Regional banks in the United States will have a more difficult time increasing their profits in 2024 because they will have to pay depositors more than their larger counterparts while borrower demand remains muted.
The fact that regional lenders are tied to securities holdings that are losing money on paper rather than generating loans or investing in higher-yielding assets may also limit their earnings as the outlook for interest rates becomes more uncertain, according to analysts.
“It’s going to be harder,” Goldman Sachs banking expert Richard Ramsden stated. “They will have to pay more for deposits,” and “challenges” will face the expansion of loans.
According to economists, regional banks will find it harder to turn a profit as they compete with larger, mid-sized banks that are seen as safer and provide a wider range of services. This is especially true for banks with assets of $100 billion or less.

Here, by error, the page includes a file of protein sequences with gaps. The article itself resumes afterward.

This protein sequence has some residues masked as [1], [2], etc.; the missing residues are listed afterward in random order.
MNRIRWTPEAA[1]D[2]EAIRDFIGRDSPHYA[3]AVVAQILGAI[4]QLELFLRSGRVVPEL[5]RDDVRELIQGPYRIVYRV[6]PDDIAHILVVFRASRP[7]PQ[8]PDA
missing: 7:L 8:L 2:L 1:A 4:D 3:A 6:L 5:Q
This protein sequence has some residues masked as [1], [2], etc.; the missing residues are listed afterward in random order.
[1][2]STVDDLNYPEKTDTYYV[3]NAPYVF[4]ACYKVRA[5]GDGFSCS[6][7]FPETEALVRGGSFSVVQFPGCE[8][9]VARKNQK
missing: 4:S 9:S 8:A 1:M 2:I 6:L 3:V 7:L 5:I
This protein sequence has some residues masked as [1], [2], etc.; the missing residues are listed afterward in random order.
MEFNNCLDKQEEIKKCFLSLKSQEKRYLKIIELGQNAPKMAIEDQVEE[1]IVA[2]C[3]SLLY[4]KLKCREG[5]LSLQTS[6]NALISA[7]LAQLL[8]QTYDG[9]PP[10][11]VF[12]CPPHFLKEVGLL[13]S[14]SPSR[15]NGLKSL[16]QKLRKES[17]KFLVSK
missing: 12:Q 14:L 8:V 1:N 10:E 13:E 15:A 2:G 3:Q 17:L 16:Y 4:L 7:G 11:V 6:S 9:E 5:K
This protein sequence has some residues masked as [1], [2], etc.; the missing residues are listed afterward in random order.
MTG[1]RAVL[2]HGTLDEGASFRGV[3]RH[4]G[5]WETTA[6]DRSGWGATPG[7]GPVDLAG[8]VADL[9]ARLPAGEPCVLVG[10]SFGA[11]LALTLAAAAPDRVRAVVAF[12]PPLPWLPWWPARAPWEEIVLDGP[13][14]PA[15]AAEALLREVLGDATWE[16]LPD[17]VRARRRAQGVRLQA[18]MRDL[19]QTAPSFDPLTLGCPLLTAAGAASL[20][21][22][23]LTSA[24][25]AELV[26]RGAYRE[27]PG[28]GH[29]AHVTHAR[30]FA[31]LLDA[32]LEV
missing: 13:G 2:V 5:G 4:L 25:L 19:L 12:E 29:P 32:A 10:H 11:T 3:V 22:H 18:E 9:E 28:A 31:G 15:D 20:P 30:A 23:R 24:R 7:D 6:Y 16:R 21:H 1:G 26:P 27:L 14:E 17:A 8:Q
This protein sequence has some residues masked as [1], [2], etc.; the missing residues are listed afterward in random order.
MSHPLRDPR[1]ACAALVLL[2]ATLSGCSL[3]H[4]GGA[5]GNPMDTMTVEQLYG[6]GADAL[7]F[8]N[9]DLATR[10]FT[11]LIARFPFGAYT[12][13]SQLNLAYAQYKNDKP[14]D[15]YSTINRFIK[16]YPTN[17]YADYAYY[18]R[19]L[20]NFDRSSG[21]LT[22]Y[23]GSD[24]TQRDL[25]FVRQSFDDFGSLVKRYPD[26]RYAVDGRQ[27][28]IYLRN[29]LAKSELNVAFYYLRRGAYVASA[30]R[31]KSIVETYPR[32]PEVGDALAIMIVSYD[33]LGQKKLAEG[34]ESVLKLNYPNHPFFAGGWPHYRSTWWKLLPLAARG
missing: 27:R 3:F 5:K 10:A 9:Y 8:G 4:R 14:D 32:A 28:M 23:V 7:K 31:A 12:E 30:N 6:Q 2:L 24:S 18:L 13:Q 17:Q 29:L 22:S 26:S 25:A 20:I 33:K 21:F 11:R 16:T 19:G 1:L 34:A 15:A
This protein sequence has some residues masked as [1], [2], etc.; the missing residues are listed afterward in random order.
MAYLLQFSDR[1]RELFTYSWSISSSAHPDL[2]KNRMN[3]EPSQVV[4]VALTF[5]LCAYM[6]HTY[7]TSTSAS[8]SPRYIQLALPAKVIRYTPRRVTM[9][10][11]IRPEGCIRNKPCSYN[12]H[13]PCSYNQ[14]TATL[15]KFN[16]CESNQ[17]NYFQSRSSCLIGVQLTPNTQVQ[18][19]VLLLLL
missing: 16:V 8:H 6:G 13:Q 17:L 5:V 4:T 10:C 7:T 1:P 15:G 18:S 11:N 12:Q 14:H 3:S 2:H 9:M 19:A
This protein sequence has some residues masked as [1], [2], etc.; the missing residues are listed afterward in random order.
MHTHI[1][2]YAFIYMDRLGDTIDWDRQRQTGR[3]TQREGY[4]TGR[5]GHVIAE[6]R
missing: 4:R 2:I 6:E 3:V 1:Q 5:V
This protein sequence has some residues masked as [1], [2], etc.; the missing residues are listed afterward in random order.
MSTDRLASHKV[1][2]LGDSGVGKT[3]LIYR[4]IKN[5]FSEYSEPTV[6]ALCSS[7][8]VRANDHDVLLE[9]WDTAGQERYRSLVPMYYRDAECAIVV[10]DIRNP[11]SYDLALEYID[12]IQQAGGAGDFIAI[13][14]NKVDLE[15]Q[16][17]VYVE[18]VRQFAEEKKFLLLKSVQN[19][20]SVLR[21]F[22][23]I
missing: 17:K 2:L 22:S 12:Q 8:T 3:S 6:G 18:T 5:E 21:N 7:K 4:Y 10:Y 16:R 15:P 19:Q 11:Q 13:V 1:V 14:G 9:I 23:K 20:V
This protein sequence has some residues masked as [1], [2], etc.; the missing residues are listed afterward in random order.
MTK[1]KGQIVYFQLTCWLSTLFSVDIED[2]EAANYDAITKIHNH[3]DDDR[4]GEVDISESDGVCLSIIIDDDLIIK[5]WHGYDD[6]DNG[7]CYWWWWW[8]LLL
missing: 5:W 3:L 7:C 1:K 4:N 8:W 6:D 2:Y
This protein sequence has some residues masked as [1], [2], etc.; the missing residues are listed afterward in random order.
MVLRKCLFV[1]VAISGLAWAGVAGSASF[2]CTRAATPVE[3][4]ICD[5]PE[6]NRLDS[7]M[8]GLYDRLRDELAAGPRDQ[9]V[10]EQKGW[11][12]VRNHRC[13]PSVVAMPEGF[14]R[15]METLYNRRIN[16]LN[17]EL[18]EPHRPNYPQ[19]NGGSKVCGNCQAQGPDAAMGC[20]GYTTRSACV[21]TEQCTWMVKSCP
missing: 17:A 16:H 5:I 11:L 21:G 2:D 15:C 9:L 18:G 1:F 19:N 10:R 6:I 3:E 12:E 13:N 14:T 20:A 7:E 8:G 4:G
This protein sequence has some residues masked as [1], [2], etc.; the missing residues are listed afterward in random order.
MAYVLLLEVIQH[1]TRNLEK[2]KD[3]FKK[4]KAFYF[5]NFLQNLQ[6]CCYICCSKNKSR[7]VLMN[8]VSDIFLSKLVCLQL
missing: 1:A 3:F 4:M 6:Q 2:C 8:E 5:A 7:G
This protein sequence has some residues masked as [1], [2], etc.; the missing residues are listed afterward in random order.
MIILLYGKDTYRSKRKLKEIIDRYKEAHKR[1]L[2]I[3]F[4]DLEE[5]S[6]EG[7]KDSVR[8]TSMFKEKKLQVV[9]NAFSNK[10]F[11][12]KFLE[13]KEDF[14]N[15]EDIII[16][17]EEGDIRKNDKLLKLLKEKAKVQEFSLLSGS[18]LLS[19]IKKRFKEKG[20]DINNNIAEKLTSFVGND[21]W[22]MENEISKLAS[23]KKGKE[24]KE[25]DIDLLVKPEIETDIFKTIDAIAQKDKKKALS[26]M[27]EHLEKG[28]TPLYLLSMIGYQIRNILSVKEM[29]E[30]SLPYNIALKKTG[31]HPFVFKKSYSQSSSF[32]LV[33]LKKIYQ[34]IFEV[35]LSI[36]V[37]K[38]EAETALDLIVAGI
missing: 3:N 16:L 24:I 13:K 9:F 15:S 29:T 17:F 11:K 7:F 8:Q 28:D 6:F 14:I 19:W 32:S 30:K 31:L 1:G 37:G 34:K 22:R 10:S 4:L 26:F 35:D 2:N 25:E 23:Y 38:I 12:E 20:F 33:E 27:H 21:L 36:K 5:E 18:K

Unrealized Losses For American Banks
Nearly $684 billion in securities that were held to maturity and available for sale were recorded in the third quarter, as reported by the Federal Deposit Insurance Corp. As the Fed lowers rates this year, these losses will decrease.
In recent months, S&P and Moody’s Investors Service downgraded the credit ratings and updated the outlooks for a number of U.S. banks, indicating that funding risks and lower earnings will probably put the industry’s credit strength to the test.
In August, S&P lowered the credit ratings of Comerica Bank (CMA.N) and UMB Financial Corp (UMBF.O), citing increased rates and deposit outflows. It also downgraded the ratings of Valley National Bancorp (VLY.O), Associated Banc-Corp (ASB.N), and KeyCorp (KEY.N), all citing limited earnings.
Regarding the downgrade, UMB stated, “The pressure that regional banks presumably faced as presented by industry observers did not materialize.” “Liquidity, regulatory capital levels, loan portfolio asset quality, and funding sources remain strong across the sector, particularly at UMB.”